Yesterday, the Pope warned against "DIY" religion. The BBC represented it this way:
The Pope told the crowds there were dangers in people finding their own religious routes.
"If it is pushed too far, religion becomes almost a consumer product," he said.
"Help people to discover the true star which points out the way to us: Jesus Christ."
I understand that in matters of religious belief and doctrine, the correct interpretation is whatever authorities say it is. There is no such thing as a sensible or strategic approach. Religious leaders are obliged to represent the will of God as this has been revealed to them.
Still, the Catholic Church has from time to time done the strategic thing rather than the orthodox one. Keith Thomas documented one historical moment of this accommodation and the adjustments were extraordinary and thoroughgoing.
Ironically, the Pope has put his finger not just on any feature of contemporary culture when he objects to “DIY religion.” No, he has managed, no doubt in his wisdom, to identify what is perhaps the single most important feature of contemporary religiosity.
It’s a pity then that he insists on using this particular language. To use "DYI" makes religious belief sound like a home improvement project, regrouting the bathroom, say, or building a new deck out back. (And the Pope would diminish still further by attributing a profit motive.) But it is wrong to think of the DYI aspect of our culture as self indulgent, giddily wrong headed or opportunistic. This is to miss the anthropological point, and to underestimate how formidable is DYI as a competitor for even faithful hearts and minds.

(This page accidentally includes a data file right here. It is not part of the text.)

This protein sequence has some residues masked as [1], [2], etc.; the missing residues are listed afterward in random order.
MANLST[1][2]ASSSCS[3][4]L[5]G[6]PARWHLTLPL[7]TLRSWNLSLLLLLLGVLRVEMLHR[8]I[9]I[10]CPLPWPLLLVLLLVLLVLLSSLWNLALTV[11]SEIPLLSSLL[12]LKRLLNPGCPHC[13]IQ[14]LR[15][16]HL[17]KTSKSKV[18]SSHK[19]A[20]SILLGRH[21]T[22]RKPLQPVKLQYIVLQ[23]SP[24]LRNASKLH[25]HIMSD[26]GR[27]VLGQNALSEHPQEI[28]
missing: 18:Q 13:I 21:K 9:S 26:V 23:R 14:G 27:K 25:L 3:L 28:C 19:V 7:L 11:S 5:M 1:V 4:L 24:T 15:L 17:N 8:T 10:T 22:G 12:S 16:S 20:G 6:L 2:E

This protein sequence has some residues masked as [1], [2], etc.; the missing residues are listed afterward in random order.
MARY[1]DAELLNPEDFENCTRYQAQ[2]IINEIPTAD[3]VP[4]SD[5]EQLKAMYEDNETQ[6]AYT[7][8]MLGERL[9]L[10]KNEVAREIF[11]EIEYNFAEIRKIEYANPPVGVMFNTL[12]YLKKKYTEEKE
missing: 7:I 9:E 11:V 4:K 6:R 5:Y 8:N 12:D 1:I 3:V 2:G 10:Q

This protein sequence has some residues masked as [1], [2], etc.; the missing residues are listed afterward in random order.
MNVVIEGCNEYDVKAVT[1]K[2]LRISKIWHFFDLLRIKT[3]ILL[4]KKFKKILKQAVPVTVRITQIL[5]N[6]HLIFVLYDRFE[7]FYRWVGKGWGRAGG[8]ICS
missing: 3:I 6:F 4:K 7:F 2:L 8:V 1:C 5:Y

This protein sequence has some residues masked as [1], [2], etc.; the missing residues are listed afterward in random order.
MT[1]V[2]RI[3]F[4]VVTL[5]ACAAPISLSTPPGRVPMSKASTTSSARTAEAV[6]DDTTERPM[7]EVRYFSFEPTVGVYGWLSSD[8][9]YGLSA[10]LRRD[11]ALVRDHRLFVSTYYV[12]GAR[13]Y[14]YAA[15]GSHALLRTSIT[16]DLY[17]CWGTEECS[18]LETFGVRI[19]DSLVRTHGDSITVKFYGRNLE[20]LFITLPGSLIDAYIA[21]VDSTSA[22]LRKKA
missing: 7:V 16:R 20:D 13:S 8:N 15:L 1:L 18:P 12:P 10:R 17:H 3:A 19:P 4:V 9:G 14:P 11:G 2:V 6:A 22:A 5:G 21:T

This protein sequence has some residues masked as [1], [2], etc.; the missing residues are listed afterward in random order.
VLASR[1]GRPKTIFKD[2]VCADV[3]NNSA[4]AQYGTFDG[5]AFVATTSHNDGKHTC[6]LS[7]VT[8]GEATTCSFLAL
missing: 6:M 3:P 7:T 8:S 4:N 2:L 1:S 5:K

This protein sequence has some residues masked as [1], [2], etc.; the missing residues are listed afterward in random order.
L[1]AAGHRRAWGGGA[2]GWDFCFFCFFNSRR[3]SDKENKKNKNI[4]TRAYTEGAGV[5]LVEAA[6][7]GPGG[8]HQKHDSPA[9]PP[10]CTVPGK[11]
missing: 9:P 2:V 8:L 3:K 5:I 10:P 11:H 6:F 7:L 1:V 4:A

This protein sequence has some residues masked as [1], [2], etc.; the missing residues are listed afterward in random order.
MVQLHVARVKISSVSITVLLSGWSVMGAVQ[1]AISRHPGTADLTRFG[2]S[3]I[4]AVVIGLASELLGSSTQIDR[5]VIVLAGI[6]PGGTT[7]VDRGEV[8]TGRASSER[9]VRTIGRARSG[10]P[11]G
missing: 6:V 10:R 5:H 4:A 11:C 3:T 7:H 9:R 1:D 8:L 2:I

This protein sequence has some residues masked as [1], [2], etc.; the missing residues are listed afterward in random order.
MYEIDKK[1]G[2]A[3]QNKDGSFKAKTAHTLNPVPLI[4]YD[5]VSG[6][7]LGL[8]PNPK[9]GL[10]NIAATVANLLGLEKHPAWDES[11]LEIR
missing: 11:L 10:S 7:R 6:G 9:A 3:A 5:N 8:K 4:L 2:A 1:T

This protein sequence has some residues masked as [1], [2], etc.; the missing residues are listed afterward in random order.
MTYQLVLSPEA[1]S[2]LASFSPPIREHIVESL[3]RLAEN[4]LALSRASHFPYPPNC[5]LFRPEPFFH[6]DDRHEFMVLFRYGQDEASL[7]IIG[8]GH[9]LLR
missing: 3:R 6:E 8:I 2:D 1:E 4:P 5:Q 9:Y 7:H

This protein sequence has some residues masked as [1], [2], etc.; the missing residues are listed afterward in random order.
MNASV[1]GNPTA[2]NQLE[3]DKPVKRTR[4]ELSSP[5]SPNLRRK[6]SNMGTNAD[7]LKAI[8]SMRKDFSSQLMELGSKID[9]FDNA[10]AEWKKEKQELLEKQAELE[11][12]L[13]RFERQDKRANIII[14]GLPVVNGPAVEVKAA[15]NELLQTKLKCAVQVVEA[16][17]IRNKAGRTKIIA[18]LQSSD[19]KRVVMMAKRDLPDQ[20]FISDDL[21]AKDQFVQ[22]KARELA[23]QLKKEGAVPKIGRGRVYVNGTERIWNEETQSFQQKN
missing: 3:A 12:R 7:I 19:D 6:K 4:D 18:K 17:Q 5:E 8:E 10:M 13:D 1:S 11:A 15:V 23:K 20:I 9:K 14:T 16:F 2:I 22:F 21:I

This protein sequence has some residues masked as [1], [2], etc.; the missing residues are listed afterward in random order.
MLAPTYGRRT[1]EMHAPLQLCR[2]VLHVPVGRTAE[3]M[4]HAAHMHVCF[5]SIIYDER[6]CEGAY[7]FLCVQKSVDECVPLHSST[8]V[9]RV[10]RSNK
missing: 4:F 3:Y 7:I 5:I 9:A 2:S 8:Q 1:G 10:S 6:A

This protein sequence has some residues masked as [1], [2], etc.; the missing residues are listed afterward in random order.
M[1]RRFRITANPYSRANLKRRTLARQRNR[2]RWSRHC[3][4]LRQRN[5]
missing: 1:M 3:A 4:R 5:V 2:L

How much better it would have been if the Pope has used a term like “chosen religiosity.” In our culture, the act of commitment (to marriage, to identity, to commitment of many kinds) almost always now begins with an act of choice. We are a culture that has moved from assignment to choice in virtually all the dimensions of personal belief. Certainly, there was a time when people were Democrats because, and so to honor the fact that, their parents were. But now this idea is unthinkable. People choose. It’s not doctrine that is obligatory. It’s choice that is. This is what it is to be a culture devoted to individualism. More simply, every one of us is more or less entirely DIY.
I understand that choice is precisely what the Reformation was for, and that the Protestant churches may be seen as so many deliberate variations on how much freedom of choice the individual may exercise. But there must be a way of making room for choice within approved options, say. Or, declaring some things open to choice (yes, “indifferent”) as long as the fundamentals are honored. The alternative is to insist that the Church knows better than the individual even when the individual is prepared, accustomed, and in many cases obliged to decide for themselves.
Anon. 2005. Pope warns against ‘DIY’ religion. BBC. here.
Thomas, Keith. 1971. Religion and the Decline of Magic. New York: Penguin.